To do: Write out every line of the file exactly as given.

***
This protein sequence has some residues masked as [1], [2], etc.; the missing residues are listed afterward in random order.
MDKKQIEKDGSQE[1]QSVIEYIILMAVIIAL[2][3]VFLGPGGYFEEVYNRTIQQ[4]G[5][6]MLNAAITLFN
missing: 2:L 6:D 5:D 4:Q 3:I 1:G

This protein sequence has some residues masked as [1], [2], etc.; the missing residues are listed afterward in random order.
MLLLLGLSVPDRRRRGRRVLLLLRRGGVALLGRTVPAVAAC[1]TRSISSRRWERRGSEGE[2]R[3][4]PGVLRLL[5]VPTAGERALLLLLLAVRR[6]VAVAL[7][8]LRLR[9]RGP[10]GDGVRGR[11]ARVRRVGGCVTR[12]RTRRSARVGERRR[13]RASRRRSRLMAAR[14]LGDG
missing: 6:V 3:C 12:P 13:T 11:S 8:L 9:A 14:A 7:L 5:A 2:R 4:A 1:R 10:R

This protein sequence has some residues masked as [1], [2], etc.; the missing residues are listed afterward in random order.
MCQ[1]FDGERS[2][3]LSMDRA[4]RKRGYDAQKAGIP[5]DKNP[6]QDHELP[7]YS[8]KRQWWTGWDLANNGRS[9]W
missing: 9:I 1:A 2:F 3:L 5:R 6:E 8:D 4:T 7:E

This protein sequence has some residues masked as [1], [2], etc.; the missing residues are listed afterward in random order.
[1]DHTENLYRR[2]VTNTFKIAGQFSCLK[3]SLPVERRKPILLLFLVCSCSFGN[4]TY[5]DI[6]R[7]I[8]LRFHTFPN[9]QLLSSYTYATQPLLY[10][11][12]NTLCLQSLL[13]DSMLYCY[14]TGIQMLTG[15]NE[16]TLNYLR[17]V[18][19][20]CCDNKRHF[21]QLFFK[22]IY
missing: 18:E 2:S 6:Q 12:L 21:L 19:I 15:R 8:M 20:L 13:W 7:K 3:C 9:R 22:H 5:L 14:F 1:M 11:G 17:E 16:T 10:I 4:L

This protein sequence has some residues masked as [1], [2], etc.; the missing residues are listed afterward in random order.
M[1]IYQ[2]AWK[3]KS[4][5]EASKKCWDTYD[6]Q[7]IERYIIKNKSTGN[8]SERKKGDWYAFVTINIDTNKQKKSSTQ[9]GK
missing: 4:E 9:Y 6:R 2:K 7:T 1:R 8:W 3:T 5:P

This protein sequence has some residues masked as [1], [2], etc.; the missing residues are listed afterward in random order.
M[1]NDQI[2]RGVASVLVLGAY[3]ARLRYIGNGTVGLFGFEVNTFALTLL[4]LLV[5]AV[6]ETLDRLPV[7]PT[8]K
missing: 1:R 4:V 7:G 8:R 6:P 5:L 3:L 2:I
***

This protein sequence has some residues masked as [1], [2], etc.; the missing residues are listed afterward in random order.
MDKKQIEKDGSQE[1]QSVIEYIILMAVIIAL[2][3]VFLGPGGYFEEVYNRTIQQ[4]G[5][6]MLNAAITLFN
missing: 2:L 6:D 5:D 4:Q 3:I 1:G

This protein sequence has some residues masked as [1], [2], etc.; the missing residues are listed afterward in random order.
MLLLLGLSVPDRRRRGRRVLLLLRRGGVALLGRTVPAVAAC[1]TRSISSRRWERRGSEGE[2]R[3][4]PGVLRLL[5]VPTAGERALLLLLLAVRR[6]VAVAL[7][8]LRLR[9]RGP[10]GDGVRGR[11]ARVRRVGGCVTR[12]RTRRSARVGERRR[13]RASRRRSRLMAAR[14]LGDG
missing: 6:V 3:C 12:P 13:T 11:S 8:L 9:A 14:A 7:L 5:A 2:R 4:A 1:R 10:R

This protein sequence has some residues masked as [1], [2], etc.; the missing residues are listed afterward in random order.
MCQ[1]FDGERS[2][3]LSMDRA[4]RKRGYDAQKAGIP[5]DKNP[6]QDHELP[7]YS[8]KRQWWTGWDLANNGRS[9]W
missing: 9:I 1:A 2:F 3:L 5:R 6:E 8:D 4:T 7:E

This protein sequence has some residues masked as [1], [2], etc.; the missing residues are listed afterward in random order.
[1]DHTENLYRR[2]VTNTFKIAGQFSCLK[3]SLPVERRKPILLLFLVCSCSFGN[4]TY[5]DI[6]R[7]I[8]LRFHTFPN[9]QLLSSYTYATQPLLY[10][11][12]NTLCLQSLL[13]DSMLYCY[14]TGIQMLTG[15]NE[16]TLNYLR[17]V[18][19][20]CCDNKRHF[21]QLFFK[22]IY
missing: 18:E 2:S 6:Q 12:L 21:L 19:I 15:R 8:M 20:L 13:W 7:K 3:C 9:R 22:H 5:L 14:F 1:M 11:G 17:E 16:T 10:I 4:L

This protein sequence has some residues masked as [1], [2], etc.; the missing residues are listed afterward in random order.
M[1]IYQ[2]AWK[3]KS[4][5]EASKKCWDTYD[6]Q[7]IERYIIKNKSTGN[8]SERKKGDWYAFVTINIDTNKQKKSSTQ[9]GK
missing: 4:E 9:Y 6:R 2:K 7:T 1:R 8:W 3:T 5:P

This protein sequence has some residues masked as [1], [2], etc.; the missing residues are listed afterward in random order.
M[1]NDQI[2]RGVASVLVLGAY[3]ARLRYIGNGTVGLFGFEVNTFALTLL[4]LLV[5]AV[6]ETLDRLPV[7]PT[8]K
missing: 1:R 4:V 7:G 8:R 6:P 5:L 3:L 2:I